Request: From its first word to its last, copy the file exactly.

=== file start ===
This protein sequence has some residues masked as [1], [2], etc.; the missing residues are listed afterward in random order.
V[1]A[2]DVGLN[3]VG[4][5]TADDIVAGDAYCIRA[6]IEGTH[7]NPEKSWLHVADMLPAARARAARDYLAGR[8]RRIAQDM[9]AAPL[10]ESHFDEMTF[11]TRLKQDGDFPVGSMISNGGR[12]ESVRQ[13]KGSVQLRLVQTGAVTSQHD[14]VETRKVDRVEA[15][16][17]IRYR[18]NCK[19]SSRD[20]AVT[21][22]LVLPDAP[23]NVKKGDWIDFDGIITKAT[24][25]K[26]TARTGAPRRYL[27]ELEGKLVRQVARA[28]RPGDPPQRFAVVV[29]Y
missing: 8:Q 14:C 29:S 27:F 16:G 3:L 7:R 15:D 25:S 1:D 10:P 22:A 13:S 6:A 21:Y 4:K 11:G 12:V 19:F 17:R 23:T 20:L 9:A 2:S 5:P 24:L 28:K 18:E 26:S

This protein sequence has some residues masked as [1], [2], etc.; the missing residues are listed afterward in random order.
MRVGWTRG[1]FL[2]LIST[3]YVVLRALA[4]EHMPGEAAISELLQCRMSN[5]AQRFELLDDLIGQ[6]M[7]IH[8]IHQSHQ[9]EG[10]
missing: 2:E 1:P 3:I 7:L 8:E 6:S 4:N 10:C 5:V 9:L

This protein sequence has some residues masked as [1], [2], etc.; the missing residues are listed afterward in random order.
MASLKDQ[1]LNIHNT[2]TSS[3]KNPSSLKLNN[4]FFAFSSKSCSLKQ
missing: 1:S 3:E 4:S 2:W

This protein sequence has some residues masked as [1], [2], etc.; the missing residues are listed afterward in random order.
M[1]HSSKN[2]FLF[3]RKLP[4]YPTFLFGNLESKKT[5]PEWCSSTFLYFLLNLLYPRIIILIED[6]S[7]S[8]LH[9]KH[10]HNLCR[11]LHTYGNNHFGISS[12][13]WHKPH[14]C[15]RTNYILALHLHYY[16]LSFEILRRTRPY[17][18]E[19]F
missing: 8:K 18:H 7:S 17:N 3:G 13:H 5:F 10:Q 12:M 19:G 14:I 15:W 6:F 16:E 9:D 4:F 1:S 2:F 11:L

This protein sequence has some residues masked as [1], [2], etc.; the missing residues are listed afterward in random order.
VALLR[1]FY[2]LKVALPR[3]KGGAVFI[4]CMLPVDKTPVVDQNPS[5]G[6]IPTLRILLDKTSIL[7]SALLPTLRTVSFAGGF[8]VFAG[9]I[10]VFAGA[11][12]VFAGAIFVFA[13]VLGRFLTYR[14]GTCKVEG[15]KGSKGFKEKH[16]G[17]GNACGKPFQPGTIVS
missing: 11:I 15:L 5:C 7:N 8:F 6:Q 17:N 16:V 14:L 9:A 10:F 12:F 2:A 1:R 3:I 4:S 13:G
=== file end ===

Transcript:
This protein sequence has some residues masked as [1], [2], etc.; the missing residues are listed afterward in random order.
V[1]A[2]DVGLN[3]VG[4][5]TADDIVAGDAYCIRA[6]IEGTH[7]NPEKSWLHVADMLPAARARAARDYLAGR[8]RRIAQDM[9]AAPL[10]ESHFDEMTF[11]TRLKQDGDFPVGSMISNGGR[12]ESVRQ[13]KGSVQLRLVQTGAVTSQHD[14]VETRKVDRVEA[15][16][17]IRYR[18]NCK[19]SSRD[20]AVT[21][22]LVLPDAP[23]NVKKGDWIDFDGIITKAT[24][25]K[26]TARTGAPRRYL[27]ELEGKLVRQVARA[28]RPGDPPQRFAVVV[29]Y
missing: 8:Q 14:C 29:S 27:F 16:G 3:L 7:R 15:D 25:S 1:D 10:P 22:A 13:S 6:A 21:Y 4:K 11:G 12:V 19:F 17:R 23:T 20:L 9:A 2:S 5:P 24:L 28:K 18:E 26:S

This protein sequence has some residues masked as [1], [2], etc.; the missing residues are listed afterward in random order.
MRVGWTRG[1]FL[2]LIST[3]YVVLRALA[4]EHMPGEAAISELLQCRMSN[5]AQRFELLDDLIGQ[6]M[7]IH[8]IHQSHQ[9]EG[10]
missing: 2:E 1:P 3:I 7:L 8:E 6:S 4:N 10:C 5:V 9:L

This protein sequence has some residues masked as [1], [2], etc.; the missing residues are listed afterward in random order.
MASLKDQ[1]LNIHNT[2]TSS[3]KNPSSLKLNN[4]FFAFSSKSCSLKQ
missing: 1:S 3:E 4:S 2:W

This protein sequence has some residues masked as [1], [2], etc.; the missing residues are listed afterward in random order.
M[1]HSSKN[2]FLF[3]RKLP[4]YPTFLFGNLESKKT[5]PEWCSSTFLYFLLNLLYPRIIILIED[6]S[7]S[8]LH[9]KH[10]HNLCR[11]LHTYGNNHFGISS[12][13]WHKPH[14]C[15]RTNYILALHLHYY[16]LSFEILRRTRPY[17][18]E[19]F
missing: 8:K 18:H 7:S 17:N 3:G 13:H 5:F 10:Q 12:M 19:G 14:I 15:W 6:F 16:E 9:D 4:F 1:S 2:F 11:L

This protein sequence has some residues masked as [1], [2], etc.; the missing residues are listed afterward in random order.
VALLR[1]FY[2]LKVALPR[3]KGGAVFI[4]CMLPVDKTPVVDQNPS[5]G[6]IPTLRILLDKTSIL[7]SALLPTLRTVSFAGGF[8]VFAG[9]I[10]VFAGA[11][12]VFAGAIFVFA[13]VLGRFLTYR[14]GTCKVEG[15]KGSKGFKEKH[16]G[17]GNACGKPFQPGTIVS
missing: 11:I 15:L 5:C 7:N 8:F 6:Q 17:N 16:V 14:L 9:A 10:F 12:F 2:A 1:R 3:I 4:S 13:G